Produce smuggled from Iran causing massive losses for Pakistani vendors

By Ashfaq Yusufzai

Vendors sell apples on a street in Quetta on July 26, 2020. [Banaras KHAN / AFP]

Vendors sell apples on a street in Quetta on July 26, 2020. [Banaras KHAN / AFP]

PESHAWAR -- Produce growers and sellers in Pakistan are raising concerns over the smuggling of produce from Iran.

All sorts of fruits and vegetables are being smuggled from Iran via Afghanistan and the Taftan border crossing to Pakistani markets, according to local farmers and produce vendors.

"Apples smuggled from Iran are available ... at cheaper rates than Pakistani products, which costs us huge losses," said Shad Ali, the owner of a dozen apple orchards in Swat District of Khyber Pakhtunkhwa (KP). "The vegetables and fruits from Iran are transported through Afghanistan to avoid taxes."

The items are exported as Afghan products, which have nominal taxes, he explained.

A roadside fruit seller waits for customers in Peshawar December 9. [Ashfaq Yusufzai]

A roadside fruit seller waits for customers in Peshawar December 9. [Ashfaq Yusufzai]

All countries besides Afghanistan have to pay a 17% duty per kg on apples to Pakistan, but the Iranian government has given a free hand to its exporters to make money illegally, Ali said.

"This has been causing losses to the farmers as well as the government," said Shakoor Shah, a customs official in Peshawar.

According to the law, importers have to pay Rs. 56 ($0.36) per kg of apples coming from Iran and Rs. 8 ($0.05) per kg on those coming from Afghanistan, Shah said.

Traders are avoiding the apple tax by disguising Iranian imports as Afghan imports by sending them through Afghanistan first, he said.

"The Iranian authorities aren't interested in stopping the smuggling," Shah said.

"Locally grown apples are expensive, while the smuggled ones are cheaper," said Jabbar Gul, a fruit vendor in Peshawar.

A person can buy 2kg of apples for Rs. 120 ($0.75) while the price of the same quantity of Pakistani apples is Rs. 451 ($2.81), he said.

"A juice smuggled from Iran is sold for less than half a US dollar [Rs. 80] per litre as opposed to the Pakistan-grown produce, which is available at Rs. 240 ($1.50)," said Muhammad Sultan, a general store owner in Peshawar.

Even multi-national juice manufacturers in Pakistan are worried about Iranian smuggling, he said.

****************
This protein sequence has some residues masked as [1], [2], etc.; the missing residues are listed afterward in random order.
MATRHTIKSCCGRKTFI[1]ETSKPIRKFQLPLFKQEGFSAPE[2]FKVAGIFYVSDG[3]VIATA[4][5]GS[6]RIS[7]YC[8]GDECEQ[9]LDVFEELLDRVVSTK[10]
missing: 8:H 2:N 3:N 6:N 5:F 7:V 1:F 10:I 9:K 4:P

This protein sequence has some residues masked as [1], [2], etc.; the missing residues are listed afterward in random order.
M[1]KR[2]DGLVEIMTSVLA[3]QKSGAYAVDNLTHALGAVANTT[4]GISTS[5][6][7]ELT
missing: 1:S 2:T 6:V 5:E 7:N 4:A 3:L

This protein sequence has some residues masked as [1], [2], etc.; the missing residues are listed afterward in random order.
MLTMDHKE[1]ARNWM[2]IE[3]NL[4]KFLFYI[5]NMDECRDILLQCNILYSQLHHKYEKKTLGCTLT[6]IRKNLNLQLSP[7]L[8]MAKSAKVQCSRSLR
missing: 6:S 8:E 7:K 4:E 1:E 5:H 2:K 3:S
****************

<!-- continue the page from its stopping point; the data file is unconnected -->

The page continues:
Bad quality

While Iranian fruit fetches more money than local produce does, its quality is lacking, according to Hayatullah, a fruit seller in Peshawar.

"It isn't as delicious as local products, but customers buy it because it's cheaper," he said.

The Sarhad Chamber of Commerce and Industry in Peshawar has been urging the government to stop the import of Iranian produce through the Afghan border, said Javid Khan, an office-bearer at the chamber.

It costs Rs. 900 ($5.61) to produce a crate of apples in Pakistan, which would usually sell for Rs. 1,600 ($9.98), according to Khan. The smuggling of apples from Iran drops that price to Rs. 1,000 ($6.24).

The government is taking measures to eradicate smuggling, Abdul Razak Dawood, an adviser on commerce and investment to Prime Minister Imran Khan, told a Senate panel in November, Dawn reported.

The issue of cross-border smuggling of fruits, including apples, and of other goods from Iran was raised during a meeting of the Senate Standing Committee on Commerce and Textile Industry.

"The government should demand that trade be brought under legal channels and that the Iranians pay taxes to protect local businesses from incurring huge losses," said Muhammad Nabi, a vendor at the Mardan Fruit Market.

In addition to fruit and juice, Iran is sending onions and tomatoes to Pakistan via illegal routes to escape taxes, he said.

Iran is supporting smuggling, which is badly affecting local traders and growers in Pakistan, he added.

The bulk of the fruits smuggled from Iran are sold in push carts because shopkeepers say that they cannot sell inferior fruits to the customers, Nabi said.

"Our customers want quality items and pay the price... most of them are unwilling to purchase Iranian fruits despite lower prices."

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